The editors of Town Planning Review (TPR) have selected the following paper as the Featured Article in TPR 93.3, it is available to read Open Access for 2022 as part of LUP Open Planning:
‘Ethical principles in an increasingly diverse planning profession: the potential impact of different types of planners’ by Hannah Hickman and John Sturzaker.
When asked to describe the paper and highlight its importance, the authors stated the following:
In 2020, Town Planning Review, published Stefano Moroni’s thoughtful and engaging piece on “The role of planning and the role of planners: political dimensions, ethical principles, communicative interaction”, in which Moroni emphatically argued the need for a clearer distinction between the role of planning and the role of planners.
We were convinced by this argument, but at the same time were struck by the absence of both private sector planning and private sector planners from this narrative. This had the galvanising effect of encouraging us to write the Viewpoint piece published in the journal earlier this year. We say ‘galvanising effect’ because we had been thinking and talking about the perception and position of planners in the private sector, on and off for a few years, without having put words on paper. We thank Moroni for this motivation!
It is not, however, only Moroni who omits the private sector from analysis. With some notable exceptions (highlighted in our piece), private sector planners have been widely absent from planning theory and study. Whilst there are justifiable reasons for this – most notable being that in many countries these planners have, until recently, made up only a small proportion of the planning workforce – we believe that failing to engage with these planners limits the breadth of our scholarship. Can we truly explore the impact of planning and how it is practiced, if it is only understood as a public institutional activity?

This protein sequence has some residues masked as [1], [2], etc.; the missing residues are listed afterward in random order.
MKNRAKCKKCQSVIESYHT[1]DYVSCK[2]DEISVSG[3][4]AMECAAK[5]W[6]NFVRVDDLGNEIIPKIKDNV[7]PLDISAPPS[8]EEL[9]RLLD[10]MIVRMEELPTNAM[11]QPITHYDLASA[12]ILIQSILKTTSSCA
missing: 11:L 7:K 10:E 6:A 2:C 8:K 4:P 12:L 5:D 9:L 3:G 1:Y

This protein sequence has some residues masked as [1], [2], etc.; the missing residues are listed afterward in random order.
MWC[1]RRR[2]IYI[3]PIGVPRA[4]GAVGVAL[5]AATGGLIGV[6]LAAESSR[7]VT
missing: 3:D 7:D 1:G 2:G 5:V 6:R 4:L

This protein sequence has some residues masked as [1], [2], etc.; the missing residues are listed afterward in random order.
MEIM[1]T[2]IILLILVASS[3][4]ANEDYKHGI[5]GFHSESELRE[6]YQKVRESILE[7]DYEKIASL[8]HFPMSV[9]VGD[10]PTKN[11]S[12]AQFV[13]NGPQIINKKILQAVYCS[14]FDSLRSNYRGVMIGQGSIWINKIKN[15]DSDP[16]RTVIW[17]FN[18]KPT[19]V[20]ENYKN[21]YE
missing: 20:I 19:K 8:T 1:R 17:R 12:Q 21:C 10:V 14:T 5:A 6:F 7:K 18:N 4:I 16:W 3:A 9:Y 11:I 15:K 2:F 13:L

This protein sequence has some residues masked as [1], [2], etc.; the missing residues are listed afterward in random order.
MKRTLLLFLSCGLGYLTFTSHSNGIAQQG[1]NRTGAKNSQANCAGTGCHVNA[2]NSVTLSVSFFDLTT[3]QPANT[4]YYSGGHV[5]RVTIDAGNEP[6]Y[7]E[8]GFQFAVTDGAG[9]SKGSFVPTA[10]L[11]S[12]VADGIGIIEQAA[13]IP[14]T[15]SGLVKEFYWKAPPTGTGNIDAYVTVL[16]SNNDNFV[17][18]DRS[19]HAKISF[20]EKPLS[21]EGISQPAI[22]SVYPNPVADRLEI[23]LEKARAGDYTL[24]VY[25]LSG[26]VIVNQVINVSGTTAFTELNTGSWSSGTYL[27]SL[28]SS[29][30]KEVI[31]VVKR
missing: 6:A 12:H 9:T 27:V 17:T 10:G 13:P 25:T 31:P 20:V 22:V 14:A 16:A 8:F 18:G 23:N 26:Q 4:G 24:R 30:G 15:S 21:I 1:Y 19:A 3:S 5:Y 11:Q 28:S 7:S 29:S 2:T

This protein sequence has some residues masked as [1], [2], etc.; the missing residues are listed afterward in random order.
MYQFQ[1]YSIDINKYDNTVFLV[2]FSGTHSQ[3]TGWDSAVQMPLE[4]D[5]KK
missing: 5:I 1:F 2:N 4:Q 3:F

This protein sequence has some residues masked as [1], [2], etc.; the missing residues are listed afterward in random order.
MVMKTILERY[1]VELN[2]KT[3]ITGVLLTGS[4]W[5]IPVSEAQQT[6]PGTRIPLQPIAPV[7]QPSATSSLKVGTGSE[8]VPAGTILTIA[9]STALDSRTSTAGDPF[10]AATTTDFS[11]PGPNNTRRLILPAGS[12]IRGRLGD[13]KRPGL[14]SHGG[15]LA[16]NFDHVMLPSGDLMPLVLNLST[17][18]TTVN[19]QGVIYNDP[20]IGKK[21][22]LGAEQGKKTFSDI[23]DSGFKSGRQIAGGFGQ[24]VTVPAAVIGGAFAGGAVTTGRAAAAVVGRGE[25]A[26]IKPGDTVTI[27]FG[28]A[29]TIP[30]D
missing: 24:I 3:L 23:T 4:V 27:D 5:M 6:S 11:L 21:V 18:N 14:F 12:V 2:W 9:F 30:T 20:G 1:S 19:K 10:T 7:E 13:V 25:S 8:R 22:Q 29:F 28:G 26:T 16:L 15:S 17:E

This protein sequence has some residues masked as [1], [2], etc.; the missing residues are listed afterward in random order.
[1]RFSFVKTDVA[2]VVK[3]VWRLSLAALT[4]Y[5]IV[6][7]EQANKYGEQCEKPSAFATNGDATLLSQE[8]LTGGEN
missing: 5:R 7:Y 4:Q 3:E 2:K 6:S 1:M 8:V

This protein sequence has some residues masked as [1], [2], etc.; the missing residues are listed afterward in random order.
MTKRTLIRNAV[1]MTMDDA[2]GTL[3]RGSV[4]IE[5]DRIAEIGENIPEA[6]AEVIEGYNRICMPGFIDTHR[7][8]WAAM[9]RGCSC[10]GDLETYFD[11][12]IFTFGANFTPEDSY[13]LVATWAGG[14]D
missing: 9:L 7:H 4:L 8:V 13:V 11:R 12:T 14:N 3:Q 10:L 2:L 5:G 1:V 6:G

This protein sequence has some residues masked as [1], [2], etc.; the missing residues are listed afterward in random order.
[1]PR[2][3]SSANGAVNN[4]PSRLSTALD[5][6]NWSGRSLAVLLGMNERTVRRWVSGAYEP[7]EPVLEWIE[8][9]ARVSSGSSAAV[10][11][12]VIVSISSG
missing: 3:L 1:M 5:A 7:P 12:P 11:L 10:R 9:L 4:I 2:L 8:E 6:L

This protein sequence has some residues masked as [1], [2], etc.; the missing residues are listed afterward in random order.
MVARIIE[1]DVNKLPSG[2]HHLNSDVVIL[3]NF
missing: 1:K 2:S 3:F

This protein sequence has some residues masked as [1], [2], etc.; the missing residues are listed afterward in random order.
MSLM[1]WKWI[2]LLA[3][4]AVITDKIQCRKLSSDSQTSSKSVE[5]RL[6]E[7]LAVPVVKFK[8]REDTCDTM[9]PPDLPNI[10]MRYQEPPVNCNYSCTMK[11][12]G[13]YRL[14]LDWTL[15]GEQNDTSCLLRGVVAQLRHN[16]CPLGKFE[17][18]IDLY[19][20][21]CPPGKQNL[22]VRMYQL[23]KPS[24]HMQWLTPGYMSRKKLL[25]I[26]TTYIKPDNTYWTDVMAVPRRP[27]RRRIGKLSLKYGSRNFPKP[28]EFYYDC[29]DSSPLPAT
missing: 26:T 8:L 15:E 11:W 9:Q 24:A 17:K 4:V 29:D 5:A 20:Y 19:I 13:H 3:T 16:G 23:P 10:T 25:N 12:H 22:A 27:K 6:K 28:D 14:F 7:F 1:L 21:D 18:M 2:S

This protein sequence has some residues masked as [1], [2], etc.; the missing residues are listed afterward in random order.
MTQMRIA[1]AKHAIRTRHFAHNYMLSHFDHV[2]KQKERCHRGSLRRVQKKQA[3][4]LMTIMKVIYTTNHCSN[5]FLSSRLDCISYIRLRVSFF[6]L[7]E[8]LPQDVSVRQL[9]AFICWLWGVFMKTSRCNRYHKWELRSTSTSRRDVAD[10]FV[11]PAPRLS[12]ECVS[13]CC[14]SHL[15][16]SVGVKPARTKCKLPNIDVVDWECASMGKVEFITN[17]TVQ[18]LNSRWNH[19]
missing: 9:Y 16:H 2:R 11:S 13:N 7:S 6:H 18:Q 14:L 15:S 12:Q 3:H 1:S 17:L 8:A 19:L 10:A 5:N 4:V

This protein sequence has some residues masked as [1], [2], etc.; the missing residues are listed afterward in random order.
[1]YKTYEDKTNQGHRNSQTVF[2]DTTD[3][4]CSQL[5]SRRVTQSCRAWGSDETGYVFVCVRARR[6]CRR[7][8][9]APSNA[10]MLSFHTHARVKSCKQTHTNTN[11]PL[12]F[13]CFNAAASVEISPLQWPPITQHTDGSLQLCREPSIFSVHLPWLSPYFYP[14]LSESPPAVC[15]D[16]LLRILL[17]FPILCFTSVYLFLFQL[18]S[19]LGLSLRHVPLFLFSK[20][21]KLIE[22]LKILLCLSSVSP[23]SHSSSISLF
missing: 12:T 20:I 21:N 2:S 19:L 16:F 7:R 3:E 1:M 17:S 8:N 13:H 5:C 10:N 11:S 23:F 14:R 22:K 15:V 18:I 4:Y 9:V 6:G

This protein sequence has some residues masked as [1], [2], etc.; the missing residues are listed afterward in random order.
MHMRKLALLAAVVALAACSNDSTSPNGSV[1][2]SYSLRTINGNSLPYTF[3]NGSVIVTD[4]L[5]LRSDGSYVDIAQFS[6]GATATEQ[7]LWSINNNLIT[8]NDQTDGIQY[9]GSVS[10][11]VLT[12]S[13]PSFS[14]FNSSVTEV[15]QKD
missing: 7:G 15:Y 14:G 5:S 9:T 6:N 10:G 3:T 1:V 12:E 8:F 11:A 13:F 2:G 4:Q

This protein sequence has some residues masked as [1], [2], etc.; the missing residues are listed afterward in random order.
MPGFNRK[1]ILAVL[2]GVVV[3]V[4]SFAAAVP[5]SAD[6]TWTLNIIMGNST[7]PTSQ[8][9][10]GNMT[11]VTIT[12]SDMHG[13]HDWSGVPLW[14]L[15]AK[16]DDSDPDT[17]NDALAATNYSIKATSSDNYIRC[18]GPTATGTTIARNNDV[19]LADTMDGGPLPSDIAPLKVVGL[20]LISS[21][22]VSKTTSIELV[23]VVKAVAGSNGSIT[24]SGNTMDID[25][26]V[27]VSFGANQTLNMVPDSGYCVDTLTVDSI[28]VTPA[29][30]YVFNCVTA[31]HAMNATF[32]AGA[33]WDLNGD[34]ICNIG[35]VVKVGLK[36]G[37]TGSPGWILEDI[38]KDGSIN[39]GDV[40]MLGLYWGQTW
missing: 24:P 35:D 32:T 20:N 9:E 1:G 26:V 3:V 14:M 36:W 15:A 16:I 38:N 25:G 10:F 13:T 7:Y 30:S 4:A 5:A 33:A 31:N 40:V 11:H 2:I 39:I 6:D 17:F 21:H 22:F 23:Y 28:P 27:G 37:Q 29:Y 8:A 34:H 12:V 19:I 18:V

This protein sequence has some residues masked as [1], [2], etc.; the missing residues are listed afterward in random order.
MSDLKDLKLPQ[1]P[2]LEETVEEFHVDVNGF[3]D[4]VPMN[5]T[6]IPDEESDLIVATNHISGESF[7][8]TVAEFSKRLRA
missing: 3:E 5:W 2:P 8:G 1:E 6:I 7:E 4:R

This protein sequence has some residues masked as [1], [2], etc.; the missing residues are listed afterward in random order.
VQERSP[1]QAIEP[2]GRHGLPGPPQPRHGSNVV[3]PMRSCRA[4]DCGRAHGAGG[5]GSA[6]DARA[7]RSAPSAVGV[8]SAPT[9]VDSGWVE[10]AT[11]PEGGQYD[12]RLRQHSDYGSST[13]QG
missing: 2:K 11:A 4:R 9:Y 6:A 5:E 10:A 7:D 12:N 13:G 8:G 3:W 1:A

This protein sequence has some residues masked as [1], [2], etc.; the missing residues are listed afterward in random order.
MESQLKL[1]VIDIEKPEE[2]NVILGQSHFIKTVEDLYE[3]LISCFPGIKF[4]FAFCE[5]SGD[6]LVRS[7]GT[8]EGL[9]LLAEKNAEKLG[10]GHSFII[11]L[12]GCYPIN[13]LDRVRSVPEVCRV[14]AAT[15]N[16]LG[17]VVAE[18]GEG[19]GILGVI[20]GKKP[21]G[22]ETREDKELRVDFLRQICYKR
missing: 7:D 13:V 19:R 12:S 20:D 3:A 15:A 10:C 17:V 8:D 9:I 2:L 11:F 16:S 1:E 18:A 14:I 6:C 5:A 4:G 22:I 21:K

Can it really be the case that nearly half of the planning workforce in the UK now employed in the private sector is motivated more by profit than a broader purpose? This is the typical characterisation of the private sector planner within existing literature, which will continue to endure as truth without any counterfactual evidence. Many planners known to both of us would strongly counter this, and would be highly critical of the lack of academic engagement with the reality of their practice.
One of the aforementioned ‘notable’ notable exceptions is research carried out in the UK (and covered in this journal) “the Working in the Public Interest” project. This tackled the important subject of the out-sourcing of planning services to the private sector. What this research did not do in any great detail, was to engage with the significant proportion of private sector planners advising private clients. It is this nexus that we are particularly interested in exploring.
We therefore use the platform provided by the Viewpoint to raise some important questions for debate, such as: how do planners in the private sector work towards conceptions such as the public interest?; and how do they strike a balance between the ethical requirements of their profession and the demands of their clients?
It is important to repeat here, that we did not want the viewpoint to be seen as an attack on our fellow planning scholars for a lack of engagement with this sector. We hope instead that publishing the piece will act as a prompt for further debate within both practice and academia.